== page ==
As the Dowager Countess innocently inquired “What is a ‘week-end’?” on Downton Abbey, I too have experienced my days merging together into one blur. However, I haven’t been idly sipping tea and sacking servants, rather I am so immersed in the routine of feeding-burping-changing-bouncing Clara, that most days feel the same.
We’ve passed that six-week milestone together, Clara and I. She is more alert and smiling sweetly, stealing my heart every time her little mouth turns up at the corners. I have so enjoyed the early days, but truth be told, I’ve missed blogging, and I can’t wait to get back into developing recipes and sharing them with you.
I have to extend a big “thank you” to the guest bloggers who helped fill my shoes while I took some time off. Annie, Kelsey, Andrew, Jan, Katie, and Jessica – thank you for sharing your expertise with my readers! You’ve enriched this space and lent a different perspective on everything from freezer cooking and finicky eaters, to fresh mozzarella and feeding tweens. So, thank you!
Now let’s talk about spinach. It’s one of the earliest spring vegetables, and as my son loves to remind me, is a super food. That alone is reason enough to make this pasta for dinner tonight.
Even in the frigid Yukon Territories where I grew up, spinach was the first of our crops to bravely raise its dark green leaves above the soil in the spring. They were a welcome sight after a long winter, and those delicate spinach salads we tossed together were a promise of the bounty we were to enjoy in the coming months while the rest of the garden greens caught up to the front-running spinach.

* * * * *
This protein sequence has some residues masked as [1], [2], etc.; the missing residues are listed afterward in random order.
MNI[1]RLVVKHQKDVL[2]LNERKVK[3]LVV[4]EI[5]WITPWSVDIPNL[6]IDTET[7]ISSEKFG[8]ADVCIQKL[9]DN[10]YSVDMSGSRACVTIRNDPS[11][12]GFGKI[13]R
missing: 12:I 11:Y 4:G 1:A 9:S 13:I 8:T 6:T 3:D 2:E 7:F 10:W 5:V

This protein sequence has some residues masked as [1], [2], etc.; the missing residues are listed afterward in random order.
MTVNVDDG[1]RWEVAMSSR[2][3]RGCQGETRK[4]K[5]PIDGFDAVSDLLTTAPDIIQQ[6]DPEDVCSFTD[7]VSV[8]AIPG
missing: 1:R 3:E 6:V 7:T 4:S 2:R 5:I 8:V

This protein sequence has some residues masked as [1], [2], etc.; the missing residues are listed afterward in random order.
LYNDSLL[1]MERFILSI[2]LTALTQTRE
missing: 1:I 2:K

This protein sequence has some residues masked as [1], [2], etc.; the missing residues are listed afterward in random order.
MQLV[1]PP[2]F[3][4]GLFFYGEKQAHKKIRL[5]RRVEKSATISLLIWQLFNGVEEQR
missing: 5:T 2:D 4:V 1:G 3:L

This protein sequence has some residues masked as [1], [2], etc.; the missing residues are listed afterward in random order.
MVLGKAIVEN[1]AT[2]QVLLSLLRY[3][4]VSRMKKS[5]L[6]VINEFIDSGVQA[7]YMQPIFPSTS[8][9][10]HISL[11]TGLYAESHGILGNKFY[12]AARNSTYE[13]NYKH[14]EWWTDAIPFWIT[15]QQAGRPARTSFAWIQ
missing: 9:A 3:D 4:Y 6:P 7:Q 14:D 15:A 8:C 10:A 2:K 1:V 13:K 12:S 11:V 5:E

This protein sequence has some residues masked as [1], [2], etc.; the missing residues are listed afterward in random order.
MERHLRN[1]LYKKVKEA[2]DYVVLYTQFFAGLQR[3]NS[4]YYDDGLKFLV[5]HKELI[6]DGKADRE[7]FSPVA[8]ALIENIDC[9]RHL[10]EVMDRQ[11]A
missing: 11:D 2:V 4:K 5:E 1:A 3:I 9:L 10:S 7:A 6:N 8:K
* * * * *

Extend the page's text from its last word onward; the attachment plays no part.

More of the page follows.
Aside from being an early bird, spinach is incredibly easy to grow. You can literally throw the seeds in the ground as early as mid-April (that’s now!) and enjoy baby spinach by Mother’s Day.
Spinach is popular in my kitchen because it can be enjoyed both raw and cooked, and its mild flavor makes it an easy sell to my children, especially since they know it is a super food!
Both prep and cooking time is short for spinach, making it an easy accompaniment to many dishes such as soups, sandwiches and pastas, like the one below.
Spinach Ricotta Shells
This simple pasta recipe is typical of how were eating now – easy, one-pot meals that can be adapted to selective palates (see variations below), and that make terrific leftovers.
If I can, I do some dinner prep in the afternoon, but more often than not, my window to cook the evening meal is only open for about 15 minutes. The instant Danny steps in the door, I hand the baby off to him and attack the kitchen, preparing a meal that can be stirred together and on the table in a jiffy.
If you happen to have a little more time on your hands, this recipe would be just incredible made with homemade linguine noodles, fresh creamy ricotta, and slow-roasted cherry tomatoes, as well as the essential fresh spinach. Do you get what I’m saying here? Someday, I’m going to go all out and put it together…
|Spinach Ricotta Shells|| |
- 4 Tablespoons salted butter
- 2 shallots, chopped
- 5 cups packed fresh baby spinach
- 1 large egg
- 1/2 cup ricotta cheese
- 500 grams conchiglie or large pasta shells
- salt and pepper
- Bring a large pot of salted water to a boil.
- Melt butter in a large frying pan and add shallots. Cook over medium-low heat, stirring occasionally, for 3-4 minutes or until shallots are soft.
- Add all the spinach to the pan, salt lightly, and cover with a lid for 2-3 minutes.
- Meanwhile, boil pasta in salted water for 8-9 minutes or recommended cooking time.
- In a large serving bowl, whisk together egg and ricotta. Set aside.
- Using a pair of cooking tongs, turn spinach in the pan until it is wilted, but not completely cooked. Remove from heat.
- Drain pasta and add to ricotta mixture. Toss well to coat. Add spinach to the pasta and combine well.
- Season with salt and freshly ground pepper as needed and serve at once.
- Chopped ham
- Cooked, crumbled bacon
- Grilled chicken breast
- Sauteed mushrooms
- Slow-roasted cherry tomatoes
What is your favorite way to serve up spinach?